Alexandria Digital Research Library

Characterizing ground states of low-dimensional quantum magnets

Author:
Ju, Hyejin
Degree Grantor:
University of California, Santa Barbara. Physics
Degree Supervisor:
Leon Balents and Simon Trebst
Place of Publication:
[Santa Barbara, Calif.]
Publisher:
University of California, Santa Barbara
Creation Date:
2013
Issued Date:
2013
Topics:
Physics, General, Physics, Quantum, and Physics, Electricity and Magnetism
Genres:
Dissertations, Academic and Online resources
Dissertation:
Ph.D.--University of California, Santa Barbara, 2013
Description:

The study of frustration in quantum magnetism has been the focus of extensive research in the past couple of decades. The class of materials in this category is typically strongly correlated, due to strong electron-electron repulsion. In one- and two-dimensions, quantum fluctuations dominate these systems, and often, semi-classical approximations become an oversimplification. This thesis is concerned with exploring exotic physics that can emerge in low-dimensional quantum magnets.

First, we use a T = 0 projected Monte Carlo algorithm in the valence bond basis to study the entanglement scaling of two-dimensional (2d) gapless systems. In particular, we focus on the resonating-valence-bond wavefunction as well as the gapless Goldstone mode in the Heisenberg model on the square lattice. We find that, in addition to the area law, there is a subleading, shape-dependent piece to the entanglement entropy, which is reminiscent of one dimensional (1d) gapless systems. We then explore the Heisenberg model under an applied magnetic field on the quasi-1d problem of a three-leg triangular spin tube (TST), using extensive density-matrix-renormalization group calculations coupled with analytical arguments to describe the results. We find that the physics describing this model differs from some of the well-known results on the two dimensional lattice, especially near low magnetic fields and at 1/3 magnetization. Finally, further research and possibilities in numerical techniques are discussed.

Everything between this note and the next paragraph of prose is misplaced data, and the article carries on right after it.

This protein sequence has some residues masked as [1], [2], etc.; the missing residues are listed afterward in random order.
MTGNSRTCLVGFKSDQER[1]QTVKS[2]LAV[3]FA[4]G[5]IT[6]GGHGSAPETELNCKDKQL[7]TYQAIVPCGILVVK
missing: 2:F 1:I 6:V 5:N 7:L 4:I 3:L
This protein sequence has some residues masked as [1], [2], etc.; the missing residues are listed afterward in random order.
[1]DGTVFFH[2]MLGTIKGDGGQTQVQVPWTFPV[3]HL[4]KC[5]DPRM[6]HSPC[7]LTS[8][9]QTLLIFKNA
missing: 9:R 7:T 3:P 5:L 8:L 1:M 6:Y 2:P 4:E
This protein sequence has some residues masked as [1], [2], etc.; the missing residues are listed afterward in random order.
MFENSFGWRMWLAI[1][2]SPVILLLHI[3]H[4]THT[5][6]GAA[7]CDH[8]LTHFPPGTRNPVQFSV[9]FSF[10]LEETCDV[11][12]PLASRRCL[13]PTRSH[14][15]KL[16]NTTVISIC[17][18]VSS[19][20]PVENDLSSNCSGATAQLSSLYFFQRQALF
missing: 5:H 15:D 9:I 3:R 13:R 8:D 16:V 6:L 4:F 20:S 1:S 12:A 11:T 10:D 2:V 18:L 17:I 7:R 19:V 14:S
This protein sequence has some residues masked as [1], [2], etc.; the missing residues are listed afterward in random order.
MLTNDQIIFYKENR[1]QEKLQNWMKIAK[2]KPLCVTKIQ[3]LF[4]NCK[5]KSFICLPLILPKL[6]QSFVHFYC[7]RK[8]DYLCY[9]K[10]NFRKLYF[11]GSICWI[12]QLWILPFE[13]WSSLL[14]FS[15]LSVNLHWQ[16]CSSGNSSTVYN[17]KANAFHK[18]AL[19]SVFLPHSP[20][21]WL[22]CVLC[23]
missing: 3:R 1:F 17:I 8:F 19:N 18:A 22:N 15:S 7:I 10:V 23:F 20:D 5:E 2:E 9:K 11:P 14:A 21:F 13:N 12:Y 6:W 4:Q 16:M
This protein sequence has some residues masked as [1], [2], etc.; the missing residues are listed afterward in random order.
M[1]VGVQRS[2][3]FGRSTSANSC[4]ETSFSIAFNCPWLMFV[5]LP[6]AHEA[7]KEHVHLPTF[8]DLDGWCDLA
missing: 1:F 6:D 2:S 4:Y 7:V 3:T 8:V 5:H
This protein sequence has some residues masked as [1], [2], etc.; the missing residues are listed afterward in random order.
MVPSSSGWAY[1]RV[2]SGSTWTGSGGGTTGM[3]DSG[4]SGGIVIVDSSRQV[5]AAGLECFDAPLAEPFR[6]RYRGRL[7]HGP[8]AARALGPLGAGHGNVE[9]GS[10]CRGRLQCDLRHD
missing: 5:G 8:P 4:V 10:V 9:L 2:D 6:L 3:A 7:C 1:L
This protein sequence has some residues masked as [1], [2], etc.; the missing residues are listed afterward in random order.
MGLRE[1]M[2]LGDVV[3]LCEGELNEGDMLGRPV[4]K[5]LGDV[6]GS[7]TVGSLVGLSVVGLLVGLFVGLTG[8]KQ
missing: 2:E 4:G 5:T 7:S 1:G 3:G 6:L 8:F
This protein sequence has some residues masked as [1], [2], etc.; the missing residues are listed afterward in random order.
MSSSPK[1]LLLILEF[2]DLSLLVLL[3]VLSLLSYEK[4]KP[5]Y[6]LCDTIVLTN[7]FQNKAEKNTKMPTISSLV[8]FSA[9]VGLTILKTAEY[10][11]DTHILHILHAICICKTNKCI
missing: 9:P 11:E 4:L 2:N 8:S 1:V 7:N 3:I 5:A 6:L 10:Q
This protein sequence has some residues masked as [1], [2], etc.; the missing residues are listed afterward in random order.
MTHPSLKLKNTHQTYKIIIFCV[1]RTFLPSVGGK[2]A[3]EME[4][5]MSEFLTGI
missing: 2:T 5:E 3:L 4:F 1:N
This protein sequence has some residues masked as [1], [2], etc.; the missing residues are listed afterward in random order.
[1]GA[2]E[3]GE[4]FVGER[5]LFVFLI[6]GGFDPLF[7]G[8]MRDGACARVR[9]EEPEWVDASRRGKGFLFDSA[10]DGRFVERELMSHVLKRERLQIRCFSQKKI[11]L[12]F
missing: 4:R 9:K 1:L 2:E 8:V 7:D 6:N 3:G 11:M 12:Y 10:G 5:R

Physical Description:
1 online resource (196 pages)
Format:
Text
Collection(s):
UCSB electronic theses and dissertations
ARK:
ark:/48907/f30v89sg
ISBN:
9781303052262
Catalog System Number:
990039787960203776
Rights:
Inc.icon only.dark In Copyright
Copyright Holder:
Hyejin Ju
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